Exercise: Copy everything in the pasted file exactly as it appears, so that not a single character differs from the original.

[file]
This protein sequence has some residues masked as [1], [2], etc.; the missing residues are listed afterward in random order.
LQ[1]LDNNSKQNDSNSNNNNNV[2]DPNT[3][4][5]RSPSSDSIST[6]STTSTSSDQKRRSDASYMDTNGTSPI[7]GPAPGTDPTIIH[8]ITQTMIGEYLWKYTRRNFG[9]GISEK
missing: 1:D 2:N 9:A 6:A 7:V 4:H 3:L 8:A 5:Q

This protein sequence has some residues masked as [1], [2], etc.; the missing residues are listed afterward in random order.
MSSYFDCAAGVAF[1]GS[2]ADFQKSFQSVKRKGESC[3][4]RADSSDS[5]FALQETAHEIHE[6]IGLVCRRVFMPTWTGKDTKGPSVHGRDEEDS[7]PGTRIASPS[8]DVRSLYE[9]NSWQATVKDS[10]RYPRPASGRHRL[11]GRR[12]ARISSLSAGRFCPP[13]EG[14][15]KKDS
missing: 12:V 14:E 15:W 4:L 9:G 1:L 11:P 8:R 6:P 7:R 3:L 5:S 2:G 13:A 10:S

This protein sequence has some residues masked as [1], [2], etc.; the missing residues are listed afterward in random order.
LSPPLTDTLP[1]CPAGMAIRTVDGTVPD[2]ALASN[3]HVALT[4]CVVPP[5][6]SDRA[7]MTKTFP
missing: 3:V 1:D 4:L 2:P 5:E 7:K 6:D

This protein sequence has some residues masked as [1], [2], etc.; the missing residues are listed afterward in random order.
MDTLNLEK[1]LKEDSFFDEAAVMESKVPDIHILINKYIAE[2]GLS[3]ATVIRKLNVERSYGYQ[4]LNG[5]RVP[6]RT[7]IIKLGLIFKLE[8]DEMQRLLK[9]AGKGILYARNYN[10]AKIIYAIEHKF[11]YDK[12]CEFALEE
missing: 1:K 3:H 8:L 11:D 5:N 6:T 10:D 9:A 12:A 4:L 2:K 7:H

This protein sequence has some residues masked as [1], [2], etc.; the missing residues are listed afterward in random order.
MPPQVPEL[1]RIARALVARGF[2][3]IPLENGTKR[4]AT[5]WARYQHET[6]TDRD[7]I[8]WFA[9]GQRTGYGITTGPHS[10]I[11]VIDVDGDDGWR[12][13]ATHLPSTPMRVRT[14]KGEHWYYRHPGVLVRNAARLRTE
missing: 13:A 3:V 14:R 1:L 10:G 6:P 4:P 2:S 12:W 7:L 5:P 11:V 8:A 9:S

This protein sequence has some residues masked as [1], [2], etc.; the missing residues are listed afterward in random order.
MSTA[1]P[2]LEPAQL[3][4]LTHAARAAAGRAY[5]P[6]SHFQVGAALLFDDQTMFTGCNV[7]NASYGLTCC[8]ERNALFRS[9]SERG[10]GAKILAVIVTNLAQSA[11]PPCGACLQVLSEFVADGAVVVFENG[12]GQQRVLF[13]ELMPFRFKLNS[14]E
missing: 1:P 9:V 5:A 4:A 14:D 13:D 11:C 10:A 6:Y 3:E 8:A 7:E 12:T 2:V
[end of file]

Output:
This protein sequence has some residues masked as [1], [2], etc.; the missing residues are listed afterward in random order.
LQ[1]LDNNSKQNDSNSNNNNNV[2]DPNT[3][4][5]RSPSSDSIST[6]STTSTSSDQKRRSDASYMDTNGTSPI[7]GPAPGTDPTIIH[8]ITQTMIGEYLWKYTRRNFG[9]GISEK
missing: 1:D 2:N 9:A 6:A 7:V 4:H 3:L 8:A 5:Q

This protein sequence has some residues masked as [1], [2], etc.; the missing residues are listed afterward in random order.
MSSYFDCAAGVAF[1]GS[2]ADFQKSFQSVKRKGESC[3][4]RADSSDS[5]FALQETAHEIHE[6]IGLVCRRVFMPTWTGKDTKGPSVHGRDEEDS[7]PGTRIASPS[8]DVRSLYE[9]NSWQATVKDS[10]RYPRPASGRHRL[11]GRR[12]ARISSLSAGRFCPP[13]EG[14][15]KKDS
missing: 12:V 14:E 15:W 4:L 9:G 1:L 11:P 8:R 6:P 7:R 3:L 5:S 2:G 13:A 10:S

This protein sequence has some residues masked as [1], [2], etc.; the missing residues are listed afterward in random order.
LSPPLTDTLP[1]CPAGMAIRTVDGTVPD[2]ALASN[3]HVALT[4]CVVPP[5][6]SDRA[7]MTKTFP
missing: 3:V 1:D 4:L 2:P 5:E 7:K 6:D

This protein sequence has some residues masked as [1], [2], etc.; the missing residues are listed afterward in random order.
MDTLNLEK[1]LKEDSFFDEAAVMESKVPDIHILINKYIAE[2]GLS[3]ATVIRKLNVERSYGYQ[4]LNG[5]RVP[6]RT[7]IIKLGLIFKLE[8]DEMQRLLK[9]AGKGILYARNYN[10]AKIIYAIEHKF[11]YDK[12]CEFALEE
missing: 1:K 3:H 8:L 11:D 5:N 6:T 10:D 9:A 12:A 4:L 2:K 7:H

This protein sequence has some residues masked as [1], [2], etc.; the missing residues are listed afterward in random order.
MPPQVPEL[1]RIARALVARGF[2][3]IPLENGTKR[4]AT[5]WARYQHET[6]TDRD[7]I[8]WFA[9]GQRTGYGITTGPHS[10]I[11]VIDVDGDDGWR[12][13]ATHLPSTPMRVRT[14]KGEHWYYRHPGVLVRNAARLRTE
missing: 13:A 3:V 14:R 1:L 10:G 6:P 4:P 2:S 12:W 7:L 5:P 11:V 8:A 9:S

This protein sequence has some residues masked as [1], [2], etc.; the missing residues are listed afterward in random order.
MSTA[1]P[2]LEPAQL[3][4]LTHAARAAAGRAY[5]P[6]SHFQVGAALLFDDQTMFTGCNV[7]NASYGLTCC[8]ERNALFRS[9]SERG[10]GAKILAVIVTNLAQSA[11]PPCGACLQVLSEFVADGAVVVFENG[12]GQQRVLF[13]ELMPFRFKLNS[14]E
missing: 1:P 9:V 5:A 4:A 14:D 13:D 11:C 10:A 6:Y 3:E 8:A 7:E 12:T 2:V